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‘Fragments’ fuses array of classical works

By Julia Duggan
Staff Writer

Miguel Gonzalez / Photo Editor

The melodies of the TCNJ Orchestra rang through Mayo Concert Hall on March 13 at 8 p.m. as the audience was surrounded by a beautiful blend of strings, woodwinds and brass instruments. The performance, titled “Fragments,” showcased the orchestra’s talent, collaboration and hard work.

“If you look at a piece of art from ancient times that is fragmented, there is only a portion of it — sometimes it is a bigger draw than if you had an actual thing because the mind always wants to complete what is missing,” said Uli Speth, music professor and orchestra conductor, about the concert’s name.

Speth wanted to feature several small pieces from famous large orchestra works. The idea behind this is to show how music from different composers can connect to each other along with the depths of human imagination, since the player has to fill in the blanks themselves.

Speth hoped that hearing fragments of orchestra pieces would inspire the audience to explore further by listening to the rest of the works outside of the concert.

The orchestra played the first movement from Mozart’s “Concertone for Orchestra in C Major,” which was played elegantly.

The orchestra then played the first two movements from Johannes Brahms’s “Serenade for Orchestra No. 1 in D Major.” The first movement had a variety of dynamic changes, which showcased the talent of the performers, while the second sounded more peaceful. Both movements had solos that featured a variety of instruments.

The concert finished with Gioacchino Rossini’s “L’Italiana in Algeri” (The Italian Girl in Algiers).  It is a quick and exciting piece that proved how advanced the orchestra members were.

Speth challenged the orchestra in a new way this semester by increasing the number of performances, which gave the group more incentive to practice more diligently and showcase their work.

“We usually just have one concert per semester, but we are doing two this time,” said Ashley Krebs, a senior music education major who played first flute in the concert.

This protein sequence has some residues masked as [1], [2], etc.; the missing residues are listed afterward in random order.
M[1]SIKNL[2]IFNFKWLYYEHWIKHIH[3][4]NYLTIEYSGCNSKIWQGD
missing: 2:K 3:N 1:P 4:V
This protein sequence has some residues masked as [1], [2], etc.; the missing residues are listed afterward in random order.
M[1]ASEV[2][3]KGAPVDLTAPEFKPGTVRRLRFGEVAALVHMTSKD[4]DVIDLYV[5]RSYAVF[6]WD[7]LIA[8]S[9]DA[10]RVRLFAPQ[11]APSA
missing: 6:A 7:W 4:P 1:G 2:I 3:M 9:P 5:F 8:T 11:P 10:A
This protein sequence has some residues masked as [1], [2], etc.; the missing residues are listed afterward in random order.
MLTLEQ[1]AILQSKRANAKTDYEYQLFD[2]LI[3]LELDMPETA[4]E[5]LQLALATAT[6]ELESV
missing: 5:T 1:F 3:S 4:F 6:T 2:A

The orchestra had roughly two months to prepare for the concert instead of the usual four months.

“We definitely have worked hard to put on this concert,” said Jess Richter, a senior music education major who also played flute. “I think (the shortened practice time) has been pushing everyone … and it is pushing the ensemble to the next level.”

The preparation was more involved than simply learning which notes to play when.

“The orchestra prepared for the concert by not just practicing the music, but by feeling and experiencing it,” said Amanda Spratt, a freshman music education major who played the oboe. “There’s no better way to prepare than experiencing the emotional connections in the music, because that’s what you take and share with others.”

The audience responded with a thunderous round of applause after each piece. After the concert, audience members gathered in the lobby to praise the performers happily.

“I was engaged the entire time,” said Melissa Smith, a freshman music major. “The entire ensemble did a great job playing as a collective unit, instead of just playing as individuals. I loved that the pieces that were played were fragments of larger pieces, because sometimes ensembles will just not bother to play them because they are too long.”

The orchestra members are excited for their next opportunity to perform in the concert hall.

“It is a wonderful experience playing in the Mayo Concert Hall.” said Makenzie Miller, a freshman music major who played the oboe. “The echo of the auditorium adds to the performance on stage. It is my favorite place to perform so far during my time here at TCNJ.”


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